In sacrament the speaker told a story about a young man who stood up, eventually, against his friends for a disabled schoolmate. That made me think about my oldest child, sweet and mild mannered. She did the same thing, though on the first event when her social clique was planning a nasty trick. Unlike the boy in the story, whose friends came around, her group threw her out and then hounded her mercilessly. For a young girl, in a new town, two years after the latest death of a sibling left her an only child, it was devastating. I’m only glad she had not heard the story we heard in sacrament meeting.
There are many stories we tell. Often they are true, some times they are fables. I would suggest that the stories we tell about virtue being immediately rewarded, about doing the right thing as a painless task, about always being rescued, those stories may fail those we tell them to when they face adversity.
I did the right thing and lost my dream job,it hurt to have the offer withdrawn. Daniel’s contemporaries, when they were about to be thrown into the fiery furnace, noted that they were doing the right thing and that if God allowed them to die, as they expected, no one should take that as a time that their faith was in vain. They were delivered, but they knew that not being miraculously saved did not mean that God had failed them or that their faith was false.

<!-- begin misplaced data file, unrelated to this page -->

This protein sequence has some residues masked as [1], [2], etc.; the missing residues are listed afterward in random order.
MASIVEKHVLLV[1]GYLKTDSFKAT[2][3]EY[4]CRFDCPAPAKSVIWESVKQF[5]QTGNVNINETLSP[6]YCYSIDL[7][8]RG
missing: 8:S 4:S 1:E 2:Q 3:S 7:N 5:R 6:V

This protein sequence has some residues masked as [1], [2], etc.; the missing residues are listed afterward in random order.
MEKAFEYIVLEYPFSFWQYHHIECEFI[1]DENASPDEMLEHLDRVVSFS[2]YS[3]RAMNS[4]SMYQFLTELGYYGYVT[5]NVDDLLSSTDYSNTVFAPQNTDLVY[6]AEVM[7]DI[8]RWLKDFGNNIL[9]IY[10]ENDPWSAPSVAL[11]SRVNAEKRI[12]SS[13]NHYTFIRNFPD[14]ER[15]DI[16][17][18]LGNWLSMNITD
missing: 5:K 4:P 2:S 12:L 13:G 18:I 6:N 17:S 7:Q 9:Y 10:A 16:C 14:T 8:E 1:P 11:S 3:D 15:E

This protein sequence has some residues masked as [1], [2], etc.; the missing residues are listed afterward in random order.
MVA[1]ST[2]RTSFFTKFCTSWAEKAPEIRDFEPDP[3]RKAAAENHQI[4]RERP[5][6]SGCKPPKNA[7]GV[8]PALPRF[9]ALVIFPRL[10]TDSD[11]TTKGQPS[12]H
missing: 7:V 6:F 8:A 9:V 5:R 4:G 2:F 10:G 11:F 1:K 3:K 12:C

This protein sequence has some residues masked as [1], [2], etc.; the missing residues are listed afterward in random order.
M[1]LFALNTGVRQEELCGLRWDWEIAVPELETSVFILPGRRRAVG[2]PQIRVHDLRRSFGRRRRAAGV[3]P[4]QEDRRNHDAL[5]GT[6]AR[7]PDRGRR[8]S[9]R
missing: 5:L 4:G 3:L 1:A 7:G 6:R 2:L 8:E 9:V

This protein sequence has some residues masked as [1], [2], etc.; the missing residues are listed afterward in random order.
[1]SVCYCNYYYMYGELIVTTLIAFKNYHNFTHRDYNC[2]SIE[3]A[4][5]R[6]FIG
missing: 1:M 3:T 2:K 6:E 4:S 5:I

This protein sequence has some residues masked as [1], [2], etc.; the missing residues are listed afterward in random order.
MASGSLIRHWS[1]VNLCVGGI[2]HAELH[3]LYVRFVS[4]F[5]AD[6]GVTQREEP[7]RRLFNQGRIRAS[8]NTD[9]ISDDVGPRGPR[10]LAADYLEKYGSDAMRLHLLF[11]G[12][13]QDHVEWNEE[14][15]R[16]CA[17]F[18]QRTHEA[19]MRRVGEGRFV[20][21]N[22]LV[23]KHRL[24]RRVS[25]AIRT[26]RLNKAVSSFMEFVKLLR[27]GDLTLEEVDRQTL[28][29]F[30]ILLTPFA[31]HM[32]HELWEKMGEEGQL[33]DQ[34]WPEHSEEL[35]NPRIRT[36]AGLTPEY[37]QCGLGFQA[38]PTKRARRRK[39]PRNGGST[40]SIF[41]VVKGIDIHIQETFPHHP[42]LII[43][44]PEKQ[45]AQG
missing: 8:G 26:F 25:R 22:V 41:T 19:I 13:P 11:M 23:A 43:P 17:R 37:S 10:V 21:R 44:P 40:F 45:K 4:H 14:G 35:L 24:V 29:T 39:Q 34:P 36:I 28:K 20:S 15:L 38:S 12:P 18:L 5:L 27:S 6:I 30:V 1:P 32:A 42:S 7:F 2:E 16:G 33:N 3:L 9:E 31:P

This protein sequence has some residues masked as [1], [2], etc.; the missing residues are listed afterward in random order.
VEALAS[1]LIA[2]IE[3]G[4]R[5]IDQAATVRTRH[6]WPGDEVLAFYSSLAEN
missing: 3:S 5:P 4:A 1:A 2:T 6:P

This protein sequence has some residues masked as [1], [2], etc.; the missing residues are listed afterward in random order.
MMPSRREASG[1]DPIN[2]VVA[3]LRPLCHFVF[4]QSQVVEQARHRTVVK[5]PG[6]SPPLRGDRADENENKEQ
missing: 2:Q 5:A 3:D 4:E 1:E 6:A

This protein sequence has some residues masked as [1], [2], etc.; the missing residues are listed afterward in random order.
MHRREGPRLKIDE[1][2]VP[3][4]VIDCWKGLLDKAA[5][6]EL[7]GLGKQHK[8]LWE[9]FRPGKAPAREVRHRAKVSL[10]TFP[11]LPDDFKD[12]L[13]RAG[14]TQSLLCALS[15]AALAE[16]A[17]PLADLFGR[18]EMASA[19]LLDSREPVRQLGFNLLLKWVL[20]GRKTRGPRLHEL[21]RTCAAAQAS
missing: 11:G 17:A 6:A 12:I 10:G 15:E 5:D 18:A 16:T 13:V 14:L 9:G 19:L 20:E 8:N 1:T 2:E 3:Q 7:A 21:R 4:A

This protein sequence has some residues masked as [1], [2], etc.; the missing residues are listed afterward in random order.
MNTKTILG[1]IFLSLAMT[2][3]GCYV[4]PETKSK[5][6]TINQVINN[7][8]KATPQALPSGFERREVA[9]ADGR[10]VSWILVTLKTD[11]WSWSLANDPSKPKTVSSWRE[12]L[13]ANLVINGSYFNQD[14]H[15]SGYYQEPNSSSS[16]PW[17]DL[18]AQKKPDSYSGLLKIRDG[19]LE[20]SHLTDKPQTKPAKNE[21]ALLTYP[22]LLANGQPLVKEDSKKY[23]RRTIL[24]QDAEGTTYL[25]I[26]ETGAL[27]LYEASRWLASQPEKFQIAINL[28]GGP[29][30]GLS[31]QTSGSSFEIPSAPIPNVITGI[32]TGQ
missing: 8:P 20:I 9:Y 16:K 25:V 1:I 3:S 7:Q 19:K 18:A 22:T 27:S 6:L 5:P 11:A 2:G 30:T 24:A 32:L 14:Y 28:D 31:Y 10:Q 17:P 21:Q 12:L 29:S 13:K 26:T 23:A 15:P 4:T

Which is what we might be tempted to conclude from the stories we tell these days.
As an aside, the girls failed to hound my daughter into suicide, though they tried their immature best. When a similar situation arose a few years later, with a group of boys propping a chair to block a door and then ganging up to beat up a Jewish kid in the class, my shy, quiet child rose and berated them until they backed down. She had no expectation, really, of anything but being beaten up with him. She did not really know him (he was quiet and bookish), but she knew what was right and when it was wrong to keep silent. The guys backed down. She wasn’t beaten up by them, nor was the young man.
She was ready to pay a real price. Most people who hear our modern stories are only ready to pay no price at all. I think we betray our listeners by sharing such stories, by the implicit promise they make that we will have no negative side effects, no negative outcomes. We do not prepare them to make real sacrifices.
That is my story about the stories we tell. That easy virtue stories lead to no virtue at all.